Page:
Currently, Indonesia's ratio of infrastructure spending to gross domestic product stands at less than 5 percent, relatively low compared to that of its neighbors.
Infrastructure projects in Indonesia often face long delays in implementation due to weak preparation, absence of viable gap funding mechanism, corruption and a complex land acquisition process.
A report by the International Monetary Fund (IMF) on the Indonesian economy released last August pointed out that only 19 percent of planned capital spending had been disbursed in the first half of this year.
Pande said Indonesia needs to improve its system of governance. "Local officials, for example, have the power to block central government's projects because of the highly decentralized political system," he explained.
Pande said that getting land and local permits in Indonesia are still a big challenge despite the approval of the long-awaited land acquisition law.
Indonesia desperately wants to grow like China and learn from China's experience, especially when the country becomes the second- fastest growing economy only after China this year.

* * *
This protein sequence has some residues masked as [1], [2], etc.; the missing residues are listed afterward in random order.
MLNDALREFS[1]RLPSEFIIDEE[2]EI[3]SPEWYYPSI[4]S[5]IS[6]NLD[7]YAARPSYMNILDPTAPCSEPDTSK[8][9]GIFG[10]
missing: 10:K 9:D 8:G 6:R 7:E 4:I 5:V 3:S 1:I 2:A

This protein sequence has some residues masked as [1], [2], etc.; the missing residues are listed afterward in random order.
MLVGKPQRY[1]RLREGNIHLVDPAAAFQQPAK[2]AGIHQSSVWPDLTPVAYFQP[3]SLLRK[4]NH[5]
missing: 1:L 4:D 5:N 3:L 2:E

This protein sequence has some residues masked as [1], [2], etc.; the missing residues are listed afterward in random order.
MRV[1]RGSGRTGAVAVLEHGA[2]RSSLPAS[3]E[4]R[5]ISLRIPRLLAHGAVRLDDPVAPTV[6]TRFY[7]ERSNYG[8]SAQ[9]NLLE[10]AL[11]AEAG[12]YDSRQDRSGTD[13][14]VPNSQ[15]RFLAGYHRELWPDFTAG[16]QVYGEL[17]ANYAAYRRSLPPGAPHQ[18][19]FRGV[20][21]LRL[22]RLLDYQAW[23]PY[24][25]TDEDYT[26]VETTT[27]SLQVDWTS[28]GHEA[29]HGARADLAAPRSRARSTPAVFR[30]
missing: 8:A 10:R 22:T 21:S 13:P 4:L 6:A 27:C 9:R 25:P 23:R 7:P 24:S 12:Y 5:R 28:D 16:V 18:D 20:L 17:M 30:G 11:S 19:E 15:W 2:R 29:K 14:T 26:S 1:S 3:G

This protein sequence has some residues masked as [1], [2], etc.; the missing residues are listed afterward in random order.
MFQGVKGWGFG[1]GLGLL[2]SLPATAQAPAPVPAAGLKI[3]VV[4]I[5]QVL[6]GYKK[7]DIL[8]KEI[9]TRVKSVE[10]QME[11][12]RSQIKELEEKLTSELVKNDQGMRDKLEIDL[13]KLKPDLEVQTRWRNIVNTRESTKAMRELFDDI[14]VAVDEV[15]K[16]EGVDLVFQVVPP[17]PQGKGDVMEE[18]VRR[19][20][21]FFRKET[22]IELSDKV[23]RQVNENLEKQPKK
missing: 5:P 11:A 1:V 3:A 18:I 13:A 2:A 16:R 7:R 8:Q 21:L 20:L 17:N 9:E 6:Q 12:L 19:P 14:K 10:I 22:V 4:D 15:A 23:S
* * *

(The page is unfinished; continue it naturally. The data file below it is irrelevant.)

However, poor infrastructure, such as roads, ports, electricity and communications, threatens Indonesia's emerging status, according to analysts.
About 200 employees from various state-owned companies rallied in front of the House of Representatives building on Monday morning in support of State-Owned Enterprises Minister Dahlan Iskan.
The demonstrators were employees of PT KAI railway company, Pindad arms manufacturer, Dirgantara aircraft maker and PT Kimia Farma pharmaceutical company.
"We fully support Pak Dahlan in his move to fight lawmakers who [attempt to] extort money from state-owned companies," Fonny from PT Kimia Farma said.
Dahlan was in a meeting with members of the House's ethics council, during which he was expected to disclose the names of lawmakers who reportedly demanded payment from executives of state-owned companies in exchange for having their companies’ budgets approved.
House ethics council chairman M. Prakosa previously told reporters that the council would investigate claims made by Dahlan.
"We will severely punish all lawmakers if proven guilty. We promise we will not take sides with lawmakers or their political parties," the Democratic Party of Struggle (PDI-P) said on the sidelines of the meeting.(iwa)
The government is planning to reclassify the proposed Sunda Strait Bridge (SSB) as a solicited project to end confusion surrounding its legal basis, a senior minister says.
“There is support for classifying the SSB as a solicited project so that better preparations can be made for its planning and its feasibility study,” Deputy Finance Minister Mahendra Siregar told reporters here on Tuesday.